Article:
Sodium nitroprusside in aqueous solution at physiological pH spontaneously generates nitric oxide, which interact with oxygen to produce nitrite ions. The MeAc had significantly scavenged the generated nitric oxide radicals with an IC50 value of 67.5±2.2 µg/ml, (Table 2). The ABTS radical scavenging activity of MeAc was measured spectrophotometrically at 734 nm. Upon Interaction with various concentrations of the extract, the absorbance of the ABTS+ radical cation was decreased dose dependently and the IC50 value of MeAc was 48.75±1.1 µg/ml, (Table 2).The Hydroxyl radical scavenging activity assay shows the abilities of the extract to inhibit hydroxyl radical-mediated deoxyribose degradation in a Fe3+-EDTA-ascorbic acid and H2O2 reaction mixture. The IC50 value of MeAc in this assay was 88.50±1.8 µg/ml. (Table 2)

The effect of MeAc on hemoglycosylation was demonstrated by the degree of glycosylation of hemoglobin in the presence of methanol extract of A. caudatus and their absence was measured by means of a colorimetric method. MeAc exhibited 36.19% and 56.07% inhibition of hemoglycosylation at 0.5 and 1 mg/ml concentrations and the positive control standard α-Tocopherol showed 61.53% and 86.6% inhibition at 0.5 and 1 µg/ml concentrations respectively. (Table 3)

Table 3: Effect of methanol extract of Amaranthus caudatus on hemoglycosylation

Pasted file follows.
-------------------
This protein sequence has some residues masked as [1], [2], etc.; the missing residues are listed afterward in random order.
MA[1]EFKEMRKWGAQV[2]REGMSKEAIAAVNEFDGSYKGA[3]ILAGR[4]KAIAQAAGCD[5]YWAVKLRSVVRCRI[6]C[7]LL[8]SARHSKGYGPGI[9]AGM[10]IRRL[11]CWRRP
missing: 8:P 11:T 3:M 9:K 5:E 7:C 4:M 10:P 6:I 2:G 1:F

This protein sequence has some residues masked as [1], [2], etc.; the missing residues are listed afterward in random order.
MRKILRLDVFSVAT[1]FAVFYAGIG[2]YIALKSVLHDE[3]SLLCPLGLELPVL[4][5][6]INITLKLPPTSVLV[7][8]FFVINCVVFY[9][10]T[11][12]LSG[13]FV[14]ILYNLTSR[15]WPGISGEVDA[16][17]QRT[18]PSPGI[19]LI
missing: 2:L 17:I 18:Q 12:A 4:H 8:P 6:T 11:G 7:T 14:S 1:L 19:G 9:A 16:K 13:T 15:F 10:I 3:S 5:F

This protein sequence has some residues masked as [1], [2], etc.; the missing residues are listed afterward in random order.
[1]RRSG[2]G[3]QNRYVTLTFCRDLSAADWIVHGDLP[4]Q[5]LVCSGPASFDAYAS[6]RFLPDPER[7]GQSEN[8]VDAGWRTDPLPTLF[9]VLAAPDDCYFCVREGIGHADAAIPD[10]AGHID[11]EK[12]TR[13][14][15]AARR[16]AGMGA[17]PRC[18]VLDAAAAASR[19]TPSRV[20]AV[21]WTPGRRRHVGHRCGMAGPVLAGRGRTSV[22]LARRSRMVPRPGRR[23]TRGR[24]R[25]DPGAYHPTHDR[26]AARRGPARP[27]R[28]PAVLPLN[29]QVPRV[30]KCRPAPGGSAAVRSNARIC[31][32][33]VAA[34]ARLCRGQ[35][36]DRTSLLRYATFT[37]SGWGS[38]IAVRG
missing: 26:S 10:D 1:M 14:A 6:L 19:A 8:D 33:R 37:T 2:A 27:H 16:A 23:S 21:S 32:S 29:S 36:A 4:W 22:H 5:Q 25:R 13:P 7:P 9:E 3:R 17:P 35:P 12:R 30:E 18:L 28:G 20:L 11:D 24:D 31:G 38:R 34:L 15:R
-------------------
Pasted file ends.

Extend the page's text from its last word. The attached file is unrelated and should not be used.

Concentration (mg/ml)

% Scavenging



Methanolic extract of

A. caudatus












In living systems, free radicals are constantly generated and they can cause extensive damage to tissue and biomolecules leading to various disease conditions, especially degenerative diseases, and extensive lysis.25 Many synthetic drugs protect against oxidative damage but they have adverse side effects. An alternative solution to the problem is to consume natural antioxidants from food supplements and traditional medicines.26,27 Recently, many natural antioxidants have been isolated from different plants materials.28,29 Phenolic constituents are very important in plants because of their scavenging ability towards their hydroxyl groups.30 A number of studies have focused on the biological activities of phenolic compounds, which are potential antioxidants and free radical scavengers. It has been suggested that up to 1 g of poly phenolic compounds ingested daily have inhibitory effects on mutagenesis and carcinogenesis in humans. This activity is believed to be mainly due to their redox properties,31 which play an important role in adsorbing and neutralizing free radicals, quenching singlet and triplet oxygen, or decomposition of peroxides.